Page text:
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Jersey

16 August 2017

My grandma (or as my sister and I knew her, grammy) was from Jersey, and as such I grew up with tales of German invasions, illicit radios, as fresh as a daisy gold top milk and famous zoologists; but it wasn't until many years after she passed away that my curiosity about this island, with its British attitude towards afternoon tea yet plethora of French ancestry, grew enough to allow me to make some discoveries of my own.

100 miles away from the iconic white cliffs of Dover across the English Channel, lies the often forgotten archipelago of the Channel Islands. While still officially British territories, they are closer to France than their mother country, floating just fourteen or so miles off the historic beaches of Normandy. The very nature of its geography reveals part of why it isn't as popular a holiday destination as somewhere such as Cornwall; with its official title as the UK's sunniest destination (even though it isn't officially part of the UK), you'd think it'd be swarming with adventurous staycationers, but no.

That isn't to say that Jersey isn't prepared for the throngs of tourists that never appear - far from it! In fact, it has plenty of attractions, restaurants and hotels just waiting for your arrival…

1) Jersey War Tunnels - on July 1st 1940, the German General Richthofen demanded the unequivocal surrender of Jersey's inhabitants and so began the five-year long Nazi occupation. To learn more about life during these times for the islanders, make for the atmospheric underground hospital - built using slave labour from across Europe, and a stark reminder of the legacy of the Third Reich. From escape attempts to forbidden love stories, the museum relives the remarkable stories from this, the front line of the German attempt of a British invasion.

2) Jersey Zoo - probably one of the best known residents of Jersey, and one locals are proudest of, is the conservationist Gerald Durrell, even though in reality he didn't move to the island until later in his life, having been born in India and after living in Corfu and England. As well as his humorous books, his biggest legacy lives on just outside the parish of St Helier in the form of a zoo that is completely unique from most others. Founded in 1959 to house Durrell's ever-expanding collection of animals, it's mission has and always will be to benefit threatened wildlife across the world, with an emphasis firmly on preservation as opposed to monetary reward. On a visit here you can witness many rare and exotic creatures such as Madagascan lemurs, komodo dragons and Chilean flamingos.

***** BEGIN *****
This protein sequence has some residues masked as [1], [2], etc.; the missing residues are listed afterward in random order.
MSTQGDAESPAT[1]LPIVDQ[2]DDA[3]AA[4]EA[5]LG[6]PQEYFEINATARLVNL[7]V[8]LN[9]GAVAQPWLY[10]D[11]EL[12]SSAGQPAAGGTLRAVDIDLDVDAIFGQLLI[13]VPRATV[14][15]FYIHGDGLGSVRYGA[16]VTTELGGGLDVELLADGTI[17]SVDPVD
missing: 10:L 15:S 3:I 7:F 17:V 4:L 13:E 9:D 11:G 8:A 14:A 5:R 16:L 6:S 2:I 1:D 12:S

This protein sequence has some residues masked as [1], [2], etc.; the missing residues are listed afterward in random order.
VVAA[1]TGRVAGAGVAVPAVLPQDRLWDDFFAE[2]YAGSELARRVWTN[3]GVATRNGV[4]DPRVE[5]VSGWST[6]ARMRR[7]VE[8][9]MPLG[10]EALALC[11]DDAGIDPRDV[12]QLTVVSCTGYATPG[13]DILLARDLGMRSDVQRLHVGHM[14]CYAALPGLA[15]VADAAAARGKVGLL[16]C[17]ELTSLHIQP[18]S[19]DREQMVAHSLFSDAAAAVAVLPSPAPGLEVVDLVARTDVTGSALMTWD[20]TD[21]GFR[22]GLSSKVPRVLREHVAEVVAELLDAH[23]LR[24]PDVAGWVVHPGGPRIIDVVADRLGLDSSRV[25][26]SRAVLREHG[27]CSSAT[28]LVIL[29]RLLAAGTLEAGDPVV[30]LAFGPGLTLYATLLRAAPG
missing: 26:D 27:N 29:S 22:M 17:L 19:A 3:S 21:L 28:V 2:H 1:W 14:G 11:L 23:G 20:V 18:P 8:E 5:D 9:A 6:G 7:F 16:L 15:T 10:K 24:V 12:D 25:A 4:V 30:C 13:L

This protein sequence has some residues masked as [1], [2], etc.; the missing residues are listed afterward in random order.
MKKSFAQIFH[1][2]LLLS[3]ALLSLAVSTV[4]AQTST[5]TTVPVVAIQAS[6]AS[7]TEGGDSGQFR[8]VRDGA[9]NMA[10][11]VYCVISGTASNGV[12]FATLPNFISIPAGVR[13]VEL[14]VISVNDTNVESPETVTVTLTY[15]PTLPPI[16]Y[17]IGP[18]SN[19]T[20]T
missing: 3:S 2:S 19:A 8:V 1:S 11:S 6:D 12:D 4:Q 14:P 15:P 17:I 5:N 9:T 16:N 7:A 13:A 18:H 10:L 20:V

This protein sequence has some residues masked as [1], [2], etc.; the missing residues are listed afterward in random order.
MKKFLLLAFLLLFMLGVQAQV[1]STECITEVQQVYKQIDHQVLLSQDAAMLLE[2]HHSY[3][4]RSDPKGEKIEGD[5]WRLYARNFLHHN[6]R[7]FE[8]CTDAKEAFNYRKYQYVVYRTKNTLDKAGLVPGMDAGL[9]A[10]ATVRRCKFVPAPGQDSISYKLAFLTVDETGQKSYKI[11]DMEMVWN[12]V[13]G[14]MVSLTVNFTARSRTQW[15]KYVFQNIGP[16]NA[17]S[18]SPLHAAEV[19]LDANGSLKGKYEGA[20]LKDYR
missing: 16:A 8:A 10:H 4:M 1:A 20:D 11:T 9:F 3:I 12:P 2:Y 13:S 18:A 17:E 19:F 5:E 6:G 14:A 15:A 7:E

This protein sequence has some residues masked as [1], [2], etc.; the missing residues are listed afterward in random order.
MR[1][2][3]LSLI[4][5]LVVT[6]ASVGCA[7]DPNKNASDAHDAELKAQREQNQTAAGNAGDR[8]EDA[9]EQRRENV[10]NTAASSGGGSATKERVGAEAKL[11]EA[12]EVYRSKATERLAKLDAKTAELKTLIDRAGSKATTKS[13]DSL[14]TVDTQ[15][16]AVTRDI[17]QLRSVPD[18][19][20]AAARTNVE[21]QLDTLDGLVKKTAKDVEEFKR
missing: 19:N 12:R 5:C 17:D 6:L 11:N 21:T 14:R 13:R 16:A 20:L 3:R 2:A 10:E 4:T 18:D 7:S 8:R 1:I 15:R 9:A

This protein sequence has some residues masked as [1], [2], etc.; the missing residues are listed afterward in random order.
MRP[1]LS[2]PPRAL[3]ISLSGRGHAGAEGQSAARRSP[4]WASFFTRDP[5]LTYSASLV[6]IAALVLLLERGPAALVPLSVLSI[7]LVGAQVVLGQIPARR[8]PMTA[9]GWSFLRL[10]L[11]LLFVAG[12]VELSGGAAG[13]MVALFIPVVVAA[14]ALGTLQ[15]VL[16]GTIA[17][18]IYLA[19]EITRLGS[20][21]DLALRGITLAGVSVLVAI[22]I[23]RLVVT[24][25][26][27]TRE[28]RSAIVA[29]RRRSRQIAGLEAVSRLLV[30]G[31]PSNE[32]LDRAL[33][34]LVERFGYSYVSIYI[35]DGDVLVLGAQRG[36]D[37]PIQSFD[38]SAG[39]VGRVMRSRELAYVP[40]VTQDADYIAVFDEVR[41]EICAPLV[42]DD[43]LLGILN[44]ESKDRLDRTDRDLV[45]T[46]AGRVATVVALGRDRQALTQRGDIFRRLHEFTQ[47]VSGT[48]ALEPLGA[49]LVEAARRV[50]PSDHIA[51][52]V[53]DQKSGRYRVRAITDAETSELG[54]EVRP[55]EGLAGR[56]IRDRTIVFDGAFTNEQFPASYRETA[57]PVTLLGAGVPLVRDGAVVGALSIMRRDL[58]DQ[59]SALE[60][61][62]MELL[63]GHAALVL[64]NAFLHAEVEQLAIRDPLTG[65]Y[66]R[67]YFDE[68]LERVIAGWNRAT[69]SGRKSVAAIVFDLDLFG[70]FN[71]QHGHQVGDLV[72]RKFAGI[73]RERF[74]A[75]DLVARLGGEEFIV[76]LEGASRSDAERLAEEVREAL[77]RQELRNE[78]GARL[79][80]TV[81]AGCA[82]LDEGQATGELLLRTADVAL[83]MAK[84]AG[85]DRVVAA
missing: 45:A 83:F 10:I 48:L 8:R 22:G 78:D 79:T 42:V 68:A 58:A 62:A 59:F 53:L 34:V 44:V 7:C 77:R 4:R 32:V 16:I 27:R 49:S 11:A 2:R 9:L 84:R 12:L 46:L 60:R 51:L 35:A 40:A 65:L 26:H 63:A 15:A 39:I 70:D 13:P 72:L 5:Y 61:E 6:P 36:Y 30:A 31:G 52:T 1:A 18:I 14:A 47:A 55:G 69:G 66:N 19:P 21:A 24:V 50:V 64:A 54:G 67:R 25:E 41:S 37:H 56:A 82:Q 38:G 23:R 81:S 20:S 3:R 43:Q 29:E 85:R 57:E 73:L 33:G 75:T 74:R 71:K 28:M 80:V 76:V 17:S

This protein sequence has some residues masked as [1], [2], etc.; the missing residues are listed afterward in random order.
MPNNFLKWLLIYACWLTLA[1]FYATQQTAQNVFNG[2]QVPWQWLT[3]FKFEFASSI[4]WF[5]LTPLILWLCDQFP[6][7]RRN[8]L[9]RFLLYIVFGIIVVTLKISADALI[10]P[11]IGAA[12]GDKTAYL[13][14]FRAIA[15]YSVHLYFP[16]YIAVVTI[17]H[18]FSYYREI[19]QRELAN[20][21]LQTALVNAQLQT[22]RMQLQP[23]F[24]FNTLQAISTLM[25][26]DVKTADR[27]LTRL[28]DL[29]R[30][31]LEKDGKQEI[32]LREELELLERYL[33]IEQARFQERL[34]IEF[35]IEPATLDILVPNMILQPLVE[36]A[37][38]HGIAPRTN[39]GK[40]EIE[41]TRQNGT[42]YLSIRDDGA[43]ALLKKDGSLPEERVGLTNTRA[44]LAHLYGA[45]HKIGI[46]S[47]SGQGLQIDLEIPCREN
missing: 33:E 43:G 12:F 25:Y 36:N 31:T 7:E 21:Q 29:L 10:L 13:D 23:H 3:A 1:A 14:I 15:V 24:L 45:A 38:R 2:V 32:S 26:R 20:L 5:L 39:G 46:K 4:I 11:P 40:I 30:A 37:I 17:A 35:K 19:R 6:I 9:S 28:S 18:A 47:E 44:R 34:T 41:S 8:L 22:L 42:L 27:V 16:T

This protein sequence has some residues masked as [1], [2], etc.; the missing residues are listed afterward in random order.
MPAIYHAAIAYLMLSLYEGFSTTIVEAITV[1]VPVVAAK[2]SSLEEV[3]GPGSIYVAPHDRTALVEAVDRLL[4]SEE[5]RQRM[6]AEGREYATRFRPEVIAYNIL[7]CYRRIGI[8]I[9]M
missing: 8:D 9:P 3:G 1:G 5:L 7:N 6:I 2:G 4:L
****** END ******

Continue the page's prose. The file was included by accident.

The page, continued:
3) Eating & drinking - as you'd expect thanks to the rich waters surrounding Jersey, it boasts an impressive seafood scene. From Michelin-starred restaurants in boutique, five-star hotels, to fish and chip shacks set up on the beaches, Jersey has you covered whatever your taste buds may fancy and your wallet allow for. Local produce is impossible to avoid (like you'd want to!) and you can easily spend a happy evening devouring a plate of Jersey Rock Oysters, followed by Jersey Chancre Crab, all served up alongside crushed new potatoes, knowing that only this morning those crabs and oysters were still in the sea and the potatoes yet to be unearthed.
And what better to wash such a feast down with than some fresh brewed tipple? The parish of St Mary is home to the La Mare Wine Estate, another benefit to all those extra hours of sunshine a year, which makes its own wines as well as some other local delicacies including Apple Brandy Cream and black butter (a conserve more than an actual butter, made using cider apples, sugar, lemon, spices and a twist of liquorice, giving it both its unusual flavour and colour).

Despite being the largest of the Channel Islands, Jersey is still just a petite nine miles by five miles, making it perfect to explore on foot or by renting a bike over a weekend, but if you stay for longer you'll find no shortage of ways to occupy your time. There are plenty of walking paths scattered across the island as well day trips available by sea to Guernsey, Sark and even France, making it easy to stumble upon new discoveries of your very own.

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